Ewa Berg Sets the Stage

November 1, 2017 by

On paper, a set of players stand just a few paces apart. Their contours tell us they are facing stage left, one frozen mid-motion. While the players seem left out of focus, their surroundings are rather clear. The lead is backlit by a map of the local Binnewater terrain, their fellow character imprisoned within a graph.

Off the paper and on the silkscreen printing tables, artist-in-residence Ewa Berg left several neat stacks of bright white paper and, next to them, extensive collections of source material—maps, ruled paper, Xeroxed plants—and most notably the season’s first fallen black walnuts. Working in the moment, Ewa would pay close attention to how her screen design and ink choice would play across each unique monoprint.

“I can’t think out how everything will look beforehand,” she says, “I can only be very aware of what is happening when I print. How does this color work? What happens when I print this on top of that?”

For Ewa, walking into a new studio means setting for herself a new set of project rules. While on residency in Germany, for example, she challenged herself to complete one small painting daily. During her exchange residency from KKV Grafik studio to WSW, she collected bits of nature and visited nearby shops to find subjects for her prints. Xeroxed and burned onto separate screens, these findings transformed into layers of a Ewa’s scenery.

Halfway through our conversation, Ewa realized she accidentally said “overpainting” instead of “overprinting,” as both avenues in her practice connect through using color to flatten space. Her prints and paintings are populated by silhouetted figures and distinct details often pulled from domestic interiors; Ewa has entire series of outlines for teapots and chairs. The recent twist is the inclusion of office papers and templates mainly gathered from the dollar store and the Rosendale Library. Partly, they are unique to her time spent in America, slightly skewed from the measurements of products found in her home country of Sweden. Otherwise, these products allow her to integrate the rigid grids of business forms as a narrative device.

Between silkscreen and painting stands the natural intersection of collage—the middle ground of Ewa’s practice. Most of her figures live off the prints: her paper cutouts are often a stencil for silkscreens, but some are attached to the work later on. Although using these bare contours makes sense for planar medium of screenprint, it was curious that Ewa also employed this simplification with freehand painting. She explains that in this style, the scenes “can be read without having to read into details like a nose or eyes,” leaving gesture and stance as clues to the story.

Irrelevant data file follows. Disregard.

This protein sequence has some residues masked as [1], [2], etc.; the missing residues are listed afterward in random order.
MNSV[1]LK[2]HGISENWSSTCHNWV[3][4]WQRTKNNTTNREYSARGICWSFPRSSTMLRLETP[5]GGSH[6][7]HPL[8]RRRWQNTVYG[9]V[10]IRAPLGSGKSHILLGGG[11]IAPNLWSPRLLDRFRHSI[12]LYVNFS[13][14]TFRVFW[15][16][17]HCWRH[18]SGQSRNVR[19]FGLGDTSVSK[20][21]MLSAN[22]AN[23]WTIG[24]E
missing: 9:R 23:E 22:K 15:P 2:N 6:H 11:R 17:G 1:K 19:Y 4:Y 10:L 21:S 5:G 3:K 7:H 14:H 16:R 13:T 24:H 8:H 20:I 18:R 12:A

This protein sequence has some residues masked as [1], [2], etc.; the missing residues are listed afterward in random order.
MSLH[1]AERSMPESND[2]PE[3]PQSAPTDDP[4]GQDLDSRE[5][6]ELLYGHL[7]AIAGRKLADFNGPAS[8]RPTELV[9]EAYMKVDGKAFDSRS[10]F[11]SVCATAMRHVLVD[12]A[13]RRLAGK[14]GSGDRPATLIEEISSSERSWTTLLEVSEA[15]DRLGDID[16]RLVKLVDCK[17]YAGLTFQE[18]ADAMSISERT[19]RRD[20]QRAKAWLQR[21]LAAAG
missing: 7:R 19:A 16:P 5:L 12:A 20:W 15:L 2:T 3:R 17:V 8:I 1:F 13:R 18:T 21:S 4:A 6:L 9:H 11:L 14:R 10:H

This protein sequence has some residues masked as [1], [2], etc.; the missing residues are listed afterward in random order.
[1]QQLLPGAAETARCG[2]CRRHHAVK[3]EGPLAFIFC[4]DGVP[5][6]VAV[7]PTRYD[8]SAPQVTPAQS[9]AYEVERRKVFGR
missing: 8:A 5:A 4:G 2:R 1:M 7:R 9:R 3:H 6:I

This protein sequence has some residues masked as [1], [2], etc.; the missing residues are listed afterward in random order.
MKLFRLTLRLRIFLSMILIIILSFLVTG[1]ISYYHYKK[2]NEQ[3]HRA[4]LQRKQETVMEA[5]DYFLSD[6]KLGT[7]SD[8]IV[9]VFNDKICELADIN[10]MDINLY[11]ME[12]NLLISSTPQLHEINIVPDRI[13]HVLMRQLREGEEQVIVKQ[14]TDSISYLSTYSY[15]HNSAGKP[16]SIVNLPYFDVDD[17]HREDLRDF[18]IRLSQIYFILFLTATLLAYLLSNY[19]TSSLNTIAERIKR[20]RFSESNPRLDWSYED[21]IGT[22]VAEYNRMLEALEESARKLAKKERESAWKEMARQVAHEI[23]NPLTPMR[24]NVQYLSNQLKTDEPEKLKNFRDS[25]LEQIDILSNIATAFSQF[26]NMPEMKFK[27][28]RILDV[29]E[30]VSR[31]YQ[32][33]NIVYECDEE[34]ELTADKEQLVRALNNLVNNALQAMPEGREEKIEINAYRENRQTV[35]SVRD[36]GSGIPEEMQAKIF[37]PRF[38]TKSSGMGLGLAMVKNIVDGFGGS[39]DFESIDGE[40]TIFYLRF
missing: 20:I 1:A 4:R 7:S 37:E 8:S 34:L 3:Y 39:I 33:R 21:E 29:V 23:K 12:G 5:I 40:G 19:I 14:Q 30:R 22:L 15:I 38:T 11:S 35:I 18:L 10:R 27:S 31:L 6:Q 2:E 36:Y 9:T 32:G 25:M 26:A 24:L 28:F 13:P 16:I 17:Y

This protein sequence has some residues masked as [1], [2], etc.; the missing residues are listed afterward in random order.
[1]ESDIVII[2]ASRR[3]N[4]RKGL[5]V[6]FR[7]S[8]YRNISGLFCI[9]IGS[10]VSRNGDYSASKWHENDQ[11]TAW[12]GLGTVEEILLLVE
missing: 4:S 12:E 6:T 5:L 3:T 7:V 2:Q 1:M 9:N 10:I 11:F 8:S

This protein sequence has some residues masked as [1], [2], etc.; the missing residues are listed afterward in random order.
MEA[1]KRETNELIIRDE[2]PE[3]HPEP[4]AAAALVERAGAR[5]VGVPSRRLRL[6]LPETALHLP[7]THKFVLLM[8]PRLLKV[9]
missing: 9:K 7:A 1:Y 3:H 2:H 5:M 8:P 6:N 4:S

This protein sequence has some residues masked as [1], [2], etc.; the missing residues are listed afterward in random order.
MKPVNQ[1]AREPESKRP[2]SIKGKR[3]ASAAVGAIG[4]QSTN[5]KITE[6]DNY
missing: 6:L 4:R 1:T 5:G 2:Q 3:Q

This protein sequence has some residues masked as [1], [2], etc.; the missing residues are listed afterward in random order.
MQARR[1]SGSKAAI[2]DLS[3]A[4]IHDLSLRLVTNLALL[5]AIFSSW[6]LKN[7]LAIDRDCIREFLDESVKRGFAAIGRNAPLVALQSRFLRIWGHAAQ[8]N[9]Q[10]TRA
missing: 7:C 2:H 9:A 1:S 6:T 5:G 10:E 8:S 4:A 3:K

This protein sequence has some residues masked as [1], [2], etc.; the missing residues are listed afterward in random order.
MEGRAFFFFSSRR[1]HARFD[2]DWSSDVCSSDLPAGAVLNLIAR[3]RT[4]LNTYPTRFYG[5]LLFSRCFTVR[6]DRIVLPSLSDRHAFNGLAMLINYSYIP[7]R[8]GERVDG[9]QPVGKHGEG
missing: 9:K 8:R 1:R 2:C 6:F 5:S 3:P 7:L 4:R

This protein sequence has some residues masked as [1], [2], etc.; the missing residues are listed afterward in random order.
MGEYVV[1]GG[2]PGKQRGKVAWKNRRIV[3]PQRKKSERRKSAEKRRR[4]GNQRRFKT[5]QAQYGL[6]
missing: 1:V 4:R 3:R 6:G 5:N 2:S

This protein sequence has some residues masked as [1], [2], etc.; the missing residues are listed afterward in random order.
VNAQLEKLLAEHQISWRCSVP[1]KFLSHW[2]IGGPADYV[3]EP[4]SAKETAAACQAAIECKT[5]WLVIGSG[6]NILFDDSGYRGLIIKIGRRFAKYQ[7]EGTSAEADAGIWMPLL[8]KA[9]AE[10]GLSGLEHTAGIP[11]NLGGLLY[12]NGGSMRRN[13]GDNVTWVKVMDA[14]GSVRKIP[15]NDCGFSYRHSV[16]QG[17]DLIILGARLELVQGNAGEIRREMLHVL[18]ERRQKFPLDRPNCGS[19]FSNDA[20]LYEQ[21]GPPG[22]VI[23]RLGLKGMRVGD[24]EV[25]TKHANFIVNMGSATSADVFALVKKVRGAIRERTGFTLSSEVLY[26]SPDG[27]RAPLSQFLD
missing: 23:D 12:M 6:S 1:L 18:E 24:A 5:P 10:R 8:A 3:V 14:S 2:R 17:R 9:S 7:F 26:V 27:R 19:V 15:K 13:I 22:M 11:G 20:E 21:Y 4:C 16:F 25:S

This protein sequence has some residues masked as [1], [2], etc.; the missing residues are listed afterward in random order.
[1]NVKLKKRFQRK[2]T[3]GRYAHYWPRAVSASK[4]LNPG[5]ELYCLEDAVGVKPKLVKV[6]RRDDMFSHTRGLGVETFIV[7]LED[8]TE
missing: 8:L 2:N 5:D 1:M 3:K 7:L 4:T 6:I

There’s a paradigm in painting where shadowy forms, like those which cut through de Chirico’s geometric streetscapes, call for a stark composition. The depth and embellishment of Ewa’s work rejects this, allowing ornamentation to compete with players for the spotlight. Moreover, the saturation of detail from the artist’s hundreds of cutouts and patterns give her the means to suggest plots which play out within a set of predetermined visual parameters, much like the formal elements of drama. Hints which construct the scene are pulled from everyday realism but stylistically, often conceptually, layered. With this logic, a paper grid becomes a physical cage.

Ewa points out, “Our society is really like that, isn’t it? You have to fit a certain way and be exact—well, maybe not at Women’s Studio Workshop.”

While making her Rosendale-based prints, Ewa carried with her a piece of acetate smudged with ink samples. It helped her decide what the next color, energy or mood, would fit best over the stage. Some serve as highlights and shade: translucent and dim. Others, more solid, build the setting and frame or the trap her characters.

In the middle of it all, Ewa challenges viewers with one simple question: who (or what) steals the show?

Ewa Berg is an artist based in Malmö, Sweden. Through painting and silkscreen monoprinting she stages shadowy scenes based on domestic interiors, place-specific patterns, and recurring character silhouettes. Ewa holds her Masters in Art Pedagogy from Konstfack, Stockholm and has studied at Lunds University, Gothenburg University, and the San Francisco Art Institute.